The new slate of bikes for this testing is as follows: the Cervelo P5, the Cervelo P5-X, the Ventum One, the Premier Tactical, the Diamondback Andean, and a well-configured (but old) Felt B series (which is my own).
The medium remains the A2 Wind Tunnel in North Carolina -- now set for the full day of April 18, 2017 (next Tuesday, as of this draft). The funding for the testing is both crowd-sourced and privately raised. While I have shepherded project management over the logistics, we have obtained equipment provision/support from Dan Kennison (dkennison) of Premier; Jimmy Seear (JimmySeear) of Ventum; and Dave Luscan (Findin' Freestyle) of All3Sports Atlanta. Presiding over the protocol are Brian Stover (desert dude); Heath Dotson (ex-cyclist); and Geoff (from the A2 tunnel).
Support from manufacturers notwithstanding, this project is by athletes and for athletes. For most of us, the most fundamental question remains: which triathlon bike is fastest?
Beyond that, the ancillary questions are many: How much do these bikes differ from best to worse? Are the differences so small as to be wiped out by individualism? Dollar for dollar, are these aero gains worth our money? Should we choose a mold-breaking, UCI illegal frameset design or a traditional, time-tested double diamond -- and is there any evidence to pick one or the other, from a speed perspective? Do we want rim brakes or disc brakes, and what are the aerodynamic trade offs? Weighing performance and price value, do we buy from a direct-to-consumer provider (Premier) or should we go with a traditional retail distribution product (Cervelo)?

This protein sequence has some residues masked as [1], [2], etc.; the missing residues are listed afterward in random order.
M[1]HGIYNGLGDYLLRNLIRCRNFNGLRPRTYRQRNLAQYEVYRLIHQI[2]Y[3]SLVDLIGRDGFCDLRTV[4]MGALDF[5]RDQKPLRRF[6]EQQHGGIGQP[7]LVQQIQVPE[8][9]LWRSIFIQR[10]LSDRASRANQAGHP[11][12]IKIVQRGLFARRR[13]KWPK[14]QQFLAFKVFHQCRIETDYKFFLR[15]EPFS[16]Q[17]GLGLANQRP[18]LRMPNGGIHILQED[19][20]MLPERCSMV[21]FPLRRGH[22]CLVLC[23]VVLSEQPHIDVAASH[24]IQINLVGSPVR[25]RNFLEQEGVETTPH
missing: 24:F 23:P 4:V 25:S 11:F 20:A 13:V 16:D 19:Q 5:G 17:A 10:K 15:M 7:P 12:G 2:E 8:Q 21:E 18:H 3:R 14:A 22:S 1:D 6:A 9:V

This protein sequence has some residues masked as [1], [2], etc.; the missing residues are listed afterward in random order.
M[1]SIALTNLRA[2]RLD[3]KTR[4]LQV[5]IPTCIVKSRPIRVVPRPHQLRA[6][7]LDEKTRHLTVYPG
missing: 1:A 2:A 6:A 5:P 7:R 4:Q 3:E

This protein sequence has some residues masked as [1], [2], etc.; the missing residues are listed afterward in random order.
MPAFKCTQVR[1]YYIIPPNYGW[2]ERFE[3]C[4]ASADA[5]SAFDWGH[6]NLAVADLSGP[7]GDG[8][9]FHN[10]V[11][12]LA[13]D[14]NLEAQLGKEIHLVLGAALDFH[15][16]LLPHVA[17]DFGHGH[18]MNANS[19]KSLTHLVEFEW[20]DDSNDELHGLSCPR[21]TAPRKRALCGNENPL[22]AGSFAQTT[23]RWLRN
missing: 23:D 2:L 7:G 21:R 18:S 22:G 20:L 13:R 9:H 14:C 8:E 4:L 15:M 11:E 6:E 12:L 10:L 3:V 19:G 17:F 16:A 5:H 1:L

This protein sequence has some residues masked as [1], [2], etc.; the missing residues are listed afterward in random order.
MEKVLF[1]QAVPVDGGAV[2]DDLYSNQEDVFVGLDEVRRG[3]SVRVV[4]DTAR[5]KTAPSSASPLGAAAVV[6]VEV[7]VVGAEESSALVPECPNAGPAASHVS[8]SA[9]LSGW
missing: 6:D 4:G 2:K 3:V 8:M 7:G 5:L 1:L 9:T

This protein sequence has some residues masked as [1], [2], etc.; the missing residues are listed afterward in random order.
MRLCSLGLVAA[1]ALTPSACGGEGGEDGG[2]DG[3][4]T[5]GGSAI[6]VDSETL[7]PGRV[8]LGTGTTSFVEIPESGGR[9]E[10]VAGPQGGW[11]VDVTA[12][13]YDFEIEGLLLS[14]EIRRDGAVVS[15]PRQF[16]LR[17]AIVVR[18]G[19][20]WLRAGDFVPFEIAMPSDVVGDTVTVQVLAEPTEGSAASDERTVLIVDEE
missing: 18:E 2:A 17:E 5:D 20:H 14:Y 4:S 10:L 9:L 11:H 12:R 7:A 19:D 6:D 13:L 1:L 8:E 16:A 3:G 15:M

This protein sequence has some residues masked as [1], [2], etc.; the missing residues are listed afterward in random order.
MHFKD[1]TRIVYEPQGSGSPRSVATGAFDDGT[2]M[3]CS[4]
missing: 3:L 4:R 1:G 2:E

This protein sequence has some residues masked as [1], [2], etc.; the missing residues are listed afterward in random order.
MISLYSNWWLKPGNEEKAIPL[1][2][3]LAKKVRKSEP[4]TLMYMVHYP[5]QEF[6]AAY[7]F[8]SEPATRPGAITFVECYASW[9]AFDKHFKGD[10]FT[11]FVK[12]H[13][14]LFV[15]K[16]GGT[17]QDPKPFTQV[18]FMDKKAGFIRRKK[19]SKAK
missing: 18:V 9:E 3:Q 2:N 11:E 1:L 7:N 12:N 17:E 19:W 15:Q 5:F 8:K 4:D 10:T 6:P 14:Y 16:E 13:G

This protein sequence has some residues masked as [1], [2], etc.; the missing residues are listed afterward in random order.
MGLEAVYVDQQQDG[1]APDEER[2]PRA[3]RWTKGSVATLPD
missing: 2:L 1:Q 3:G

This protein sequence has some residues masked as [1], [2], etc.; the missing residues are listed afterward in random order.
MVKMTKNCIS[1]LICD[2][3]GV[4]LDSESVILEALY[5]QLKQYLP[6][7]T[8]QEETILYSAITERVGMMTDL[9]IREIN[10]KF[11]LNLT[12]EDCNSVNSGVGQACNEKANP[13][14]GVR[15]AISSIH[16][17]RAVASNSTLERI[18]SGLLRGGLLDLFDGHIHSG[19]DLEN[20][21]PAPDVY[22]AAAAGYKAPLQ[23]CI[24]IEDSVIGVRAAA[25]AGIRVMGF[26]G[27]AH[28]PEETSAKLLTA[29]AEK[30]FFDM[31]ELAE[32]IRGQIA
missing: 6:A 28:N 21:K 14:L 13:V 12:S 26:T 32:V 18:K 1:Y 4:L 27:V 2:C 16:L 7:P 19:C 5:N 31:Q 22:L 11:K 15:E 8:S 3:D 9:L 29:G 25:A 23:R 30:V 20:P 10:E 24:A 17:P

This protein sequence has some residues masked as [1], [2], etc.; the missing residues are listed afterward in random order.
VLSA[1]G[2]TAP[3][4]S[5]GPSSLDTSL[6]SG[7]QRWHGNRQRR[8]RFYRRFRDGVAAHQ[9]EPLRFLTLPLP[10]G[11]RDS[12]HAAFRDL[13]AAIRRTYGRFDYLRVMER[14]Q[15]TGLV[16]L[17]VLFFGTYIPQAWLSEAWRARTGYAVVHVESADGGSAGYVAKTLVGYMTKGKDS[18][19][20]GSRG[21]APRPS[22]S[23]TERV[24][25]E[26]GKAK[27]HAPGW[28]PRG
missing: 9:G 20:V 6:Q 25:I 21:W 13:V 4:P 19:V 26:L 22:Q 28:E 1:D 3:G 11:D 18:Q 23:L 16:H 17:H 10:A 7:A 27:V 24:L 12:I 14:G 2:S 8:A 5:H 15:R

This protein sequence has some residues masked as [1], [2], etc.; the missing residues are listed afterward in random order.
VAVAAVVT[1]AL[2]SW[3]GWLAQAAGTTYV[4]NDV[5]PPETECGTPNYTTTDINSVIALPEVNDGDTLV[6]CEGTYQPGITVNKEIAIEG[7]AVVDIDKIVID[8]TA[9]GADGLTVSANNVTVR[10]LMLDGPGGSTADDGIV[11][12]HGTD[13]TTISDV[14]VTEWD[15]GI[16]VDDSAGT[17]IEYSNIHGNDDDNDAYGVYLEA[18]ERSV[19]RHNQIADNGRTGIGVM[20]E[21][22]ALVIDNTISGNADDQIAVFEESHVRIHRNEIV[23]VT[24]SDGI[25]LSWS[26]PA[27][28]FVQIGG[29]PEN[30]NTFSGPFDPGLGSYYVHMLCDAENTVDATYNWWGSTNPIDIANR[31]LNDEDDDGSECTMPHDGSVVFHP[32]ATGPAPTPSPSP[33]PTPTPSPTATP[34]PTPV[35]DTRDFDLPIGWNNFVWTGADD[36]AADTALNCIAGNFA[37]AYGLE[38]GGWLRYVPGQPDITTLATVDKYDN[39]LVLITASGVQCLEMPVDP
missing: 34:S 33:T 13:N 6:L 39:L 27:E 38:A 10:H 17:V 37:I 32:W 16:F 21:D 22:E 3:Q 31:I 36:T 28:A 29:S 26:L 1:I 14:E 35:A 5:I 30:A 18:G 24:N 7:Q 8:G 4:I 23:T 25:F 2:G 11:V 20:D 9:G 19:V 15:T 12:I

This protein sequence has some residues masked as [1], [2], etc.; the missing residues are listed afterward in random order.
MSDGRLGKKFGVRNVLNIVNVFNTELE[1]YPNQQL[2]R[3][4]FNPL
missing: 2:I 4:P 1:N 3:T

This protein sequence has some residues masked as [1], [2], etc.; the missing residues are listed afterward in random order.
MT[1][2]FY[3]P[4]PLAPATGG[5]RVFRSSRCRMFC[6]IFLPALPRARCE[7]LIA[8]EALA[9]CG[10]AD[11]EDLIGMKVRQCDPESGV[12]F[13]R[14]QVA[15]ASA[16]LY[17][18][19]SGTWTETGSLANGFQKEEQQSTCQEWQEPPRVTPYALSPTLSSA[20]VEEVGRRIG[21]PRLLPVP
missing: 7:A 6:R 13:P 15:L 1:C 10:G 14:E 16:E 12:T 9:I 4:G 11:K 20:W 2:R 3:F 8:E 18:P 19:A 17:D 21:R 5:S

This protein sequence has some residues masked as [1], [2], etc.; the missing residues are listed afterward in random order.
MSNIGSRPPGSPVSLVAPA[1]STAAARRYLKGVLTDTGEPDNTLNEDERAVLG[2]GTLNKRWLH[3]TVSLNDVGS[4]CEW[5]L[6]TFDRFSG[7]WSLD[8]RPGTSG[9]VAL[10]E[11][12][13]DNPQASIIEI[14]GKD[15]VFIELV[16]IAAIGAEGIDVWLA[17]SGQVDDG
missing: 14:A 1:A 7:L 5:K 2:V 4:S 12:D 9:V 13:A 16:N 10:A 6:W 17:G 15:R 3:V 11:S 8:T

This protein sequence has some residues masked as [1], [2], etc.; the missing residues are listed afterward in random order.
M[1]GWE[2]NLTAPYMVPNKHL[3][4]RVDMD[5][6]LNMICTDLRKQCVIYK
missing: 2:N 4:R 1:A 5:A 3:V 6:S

I hope to lend credence to these questions in the output, which will be a detailed report. This project may be the first of its kind in many ways, given the independent nature, breadth, and relevance of the testing to triathletes, especially those who are considering the purchase of a new, modern superbike; who are contemplating the pros and cons of disc brakes; and/or who are considering a Cervelo, say, from a local bike shop versus a value-loaded option from Premier (or Ventum).
To paraphrase/plagiarize Dan, we bear witness to a pivotal moment in triathlon bike design and technology. The first was in 1989, when triathlon-specific geometry was introduced. The second was in 2005, when Cervelo debuted the P3C, a product that became the best-selling platform/model in triathlon -- and may still be. And the third is now, with manufacturers divided over frame designs/structures, braking systems, and retail distribution models.
This is an exciting time, and I hope this will be an insightful and informative exercise for the community. Please use this thread to ask questions, give feedback, and engage with stakeholders.
Update: Cervelo P5-X participation confirmed